I’m not much of a football game fan, but I’ve been intrigued by the new Owner Mode that Electronic Arts is adding to its Madden NFL 25 video game this year. Madden is still the hardcore simulation of football that requires twitch reflexes. But Owner Mode is for older players and those who fancy the idea of one day owning a sports team.
Owner Mode introduces the real owners of NFL franchises and their attempts to run the most profitable team in the league. If you can survive the season and draw fans, your coffer will grow. I got a look at this new mode recently, and it sparked my fancy. EA will demo the game next week at the E3 game trade show in Los Angeles.
It has become fashionable to put multiple games into a single release these days, and EA Sports titles are leading the charge on that as the company comes up with new ways to keep players engaged for a whole season. That can be valuable because engaged players are the ones that stick around long enough to make additional purchases of downloadable content. These so-called meta games are also a way to stop players from going to a competitor’s titles (though Madden doesn’t really have a competitor these days, since EA has the exclusive NFL license). With Madden, you can also “be a player” for a whole season or “be a coach.” These are small but important reasons why gamers will keep buying new versions of a game they’ve played before.
With Owner Mode, you can imagine you’re a rich person with a big ego. I ran across one of these characters early in my career when Jerry Jones bought the Dallas Cowboys from H.R. “Bum” Bright” for $140 million. As a reporter for the Dallas Times Herald, I attended the press conference where Jones announced the deal, and I shot questions about the financial end of the deal. I can imagine what I looked like to Jones, as I was wearing my “Maryland is for Crabs” T-shirt and was furiously taking notes.
At the time, everybody thought that Jones had paid too much and would run out of money. But he’s turned out to be one of the NFL’s longest-tenured owners. Now you can be that kind of owner, too, and choose among 30 current owners.
You can take over day-to-day team operations, doing everything related to the corner office job. You can set prices on tickets, T-shirts, and hot dogs and other concessions. You can figure out the marketing for your team and manage the construction of a new stadium. Your new stadium can be opulent and have sweet amenities. But you shouldn’t make those concession too big or you’ll run low on seating capacity. You can even be like former Oakland Raiders owner Al Davis and relocate your team to the city that is the highest bidder (and even move it back!).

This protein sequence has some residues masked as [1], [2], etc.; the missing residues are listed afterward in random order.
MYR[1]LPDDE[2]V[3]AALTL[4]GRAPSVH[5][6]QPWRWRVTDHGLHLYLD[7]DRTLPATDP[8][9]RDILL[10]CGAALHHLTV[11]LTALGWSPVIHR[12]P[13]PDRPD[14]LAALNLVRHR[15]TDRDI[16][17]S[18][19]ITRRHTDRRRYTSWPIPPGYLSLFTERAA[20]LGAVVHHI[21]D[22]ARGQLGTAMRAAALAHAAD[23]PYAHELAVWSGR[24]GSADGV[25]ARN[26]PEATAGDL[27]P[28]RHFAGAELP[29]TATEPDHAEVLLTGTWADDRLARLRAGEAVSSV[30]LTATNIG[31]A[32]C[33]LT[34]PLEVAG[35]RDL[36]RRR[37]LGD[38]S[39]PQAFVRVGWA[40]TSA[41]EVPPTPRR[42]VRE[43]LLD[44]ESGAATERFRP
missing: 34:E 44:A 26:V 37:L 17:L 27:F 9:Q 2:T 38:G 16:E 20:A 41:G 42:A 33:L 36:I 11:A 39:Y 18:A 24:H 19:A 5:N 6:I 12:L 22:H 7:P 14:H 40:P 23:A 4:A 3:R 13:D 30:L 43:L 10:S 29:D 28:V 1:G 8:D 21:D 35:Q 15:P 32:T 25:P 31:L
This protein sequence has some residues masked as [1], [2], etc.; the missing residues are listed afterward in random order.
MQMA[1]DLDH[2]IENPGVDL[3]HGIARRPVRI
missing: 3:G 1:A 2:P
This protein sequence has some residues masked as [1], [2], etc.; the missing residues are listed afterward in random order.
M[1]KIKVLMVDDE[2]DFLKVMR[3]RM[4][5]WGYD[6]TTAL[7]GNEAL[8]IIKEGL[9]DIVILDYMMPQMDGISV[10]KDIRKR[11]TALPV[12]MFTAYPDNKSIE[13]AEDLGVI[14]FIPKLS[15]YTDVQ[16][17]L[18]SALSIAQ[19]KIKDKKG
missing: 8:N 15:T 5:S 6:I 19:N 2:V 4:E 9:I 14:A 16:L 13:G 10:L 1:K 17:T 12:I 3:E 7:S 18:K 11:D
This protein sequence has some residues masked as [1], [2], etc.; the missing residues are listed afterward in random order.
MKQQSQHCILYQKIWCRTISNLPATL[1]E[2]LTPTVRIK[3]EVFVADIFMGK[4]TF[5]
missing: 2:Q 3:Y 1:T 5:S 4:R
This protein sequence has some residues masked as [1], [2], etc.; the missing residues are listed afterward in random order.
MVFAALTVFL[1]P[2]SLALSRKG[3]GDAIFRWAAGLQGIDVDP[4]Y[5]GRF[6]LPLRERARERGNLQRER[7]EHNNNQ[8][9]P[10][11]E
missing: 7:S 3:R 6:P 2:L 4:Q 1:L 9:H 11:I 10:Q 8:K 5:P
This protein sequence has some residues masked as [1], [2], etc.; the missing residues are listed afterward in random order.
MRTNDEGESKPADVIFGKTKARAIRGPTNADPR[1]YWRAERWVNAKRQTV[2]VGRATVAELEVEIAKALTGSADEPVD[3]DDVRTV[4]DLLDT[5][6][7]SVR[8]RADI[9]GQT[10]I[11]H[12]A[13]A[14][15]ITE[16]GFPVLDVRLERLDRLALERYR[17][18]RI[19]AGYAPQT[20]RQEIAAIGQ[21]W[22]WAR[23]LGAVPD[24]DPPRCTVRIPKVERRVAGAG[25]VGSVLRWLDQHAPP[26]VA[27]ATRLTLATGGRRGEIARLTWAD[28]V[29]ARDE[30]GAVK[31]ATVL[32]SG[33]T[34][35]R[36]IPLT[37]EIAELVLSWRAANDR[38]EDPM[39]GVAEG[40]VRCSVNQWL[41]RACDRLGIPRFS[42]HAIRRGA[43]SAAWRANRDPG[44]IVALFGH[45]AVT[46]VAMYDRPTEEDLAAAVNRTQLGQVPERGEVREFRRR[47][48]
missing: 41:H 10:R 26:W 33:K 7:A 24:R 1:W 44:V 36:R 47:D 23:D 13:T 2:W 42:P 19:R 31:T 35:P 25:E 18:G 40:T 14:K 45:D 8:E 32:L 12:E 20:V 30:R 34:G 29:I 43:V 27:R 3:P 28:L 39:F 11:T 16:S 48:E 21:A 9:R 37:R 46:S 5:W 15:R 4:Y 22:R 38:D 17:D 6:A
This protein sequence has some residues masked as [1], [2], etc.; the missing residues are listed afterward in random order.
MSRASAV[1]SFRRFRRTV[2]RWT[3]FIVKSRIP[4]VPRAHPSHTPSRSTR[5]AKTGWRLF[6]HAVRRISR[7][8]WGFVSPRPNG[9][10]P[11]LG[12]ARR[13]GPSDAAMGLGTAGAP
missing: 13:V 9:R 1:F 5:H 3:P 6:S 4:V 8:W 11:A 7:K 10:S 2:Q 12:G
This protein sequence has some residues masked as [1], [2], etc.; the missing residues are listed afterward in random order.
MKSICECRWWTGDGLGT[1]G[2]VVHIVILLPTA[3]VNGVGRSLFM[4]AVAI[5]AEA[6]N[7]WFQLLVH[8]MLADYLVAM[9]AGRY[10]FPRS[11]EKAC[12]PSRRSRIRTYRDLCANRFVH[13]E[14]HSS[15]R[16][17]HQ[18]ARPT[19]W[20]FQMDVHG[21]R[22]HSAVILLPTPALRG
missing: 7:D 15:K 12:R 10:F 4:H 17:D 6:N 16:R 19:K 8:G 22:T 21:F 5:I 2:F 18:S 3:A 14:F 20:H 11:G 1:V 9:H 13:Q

You can pick a strong team or one that needs to rise from the bottom. You may have some discipline problems if you’re in charge of the unruly Raiders, or you may have a big-spending team like the Washington Redskins.
You can manage the cash flow, review your coaching staff, and listen to advisers. Your most important pick for a hire is the head coach, who has to come up with the magical gameplan. As you manage the team, you have to figure out what makes it valuable, such as popularity or notoriety. And what will you do if your players get hurt? You’ll have to get them to rehab. You could even see what happens if you expand the league into another country, like Mexico City.
You can go into the Trade Center interface and monitor your draft picks or trades. Ultimately, everything will come down to your fans and how they perceive you.
“You can hire and fire staff, and see what the reaction is,” said Mike Young, the creative director on the development team.
Madden NFL 25 is going to debut on Aug. 27 for $60 on the PlayStation 3 and Xbox 360 game consoles.
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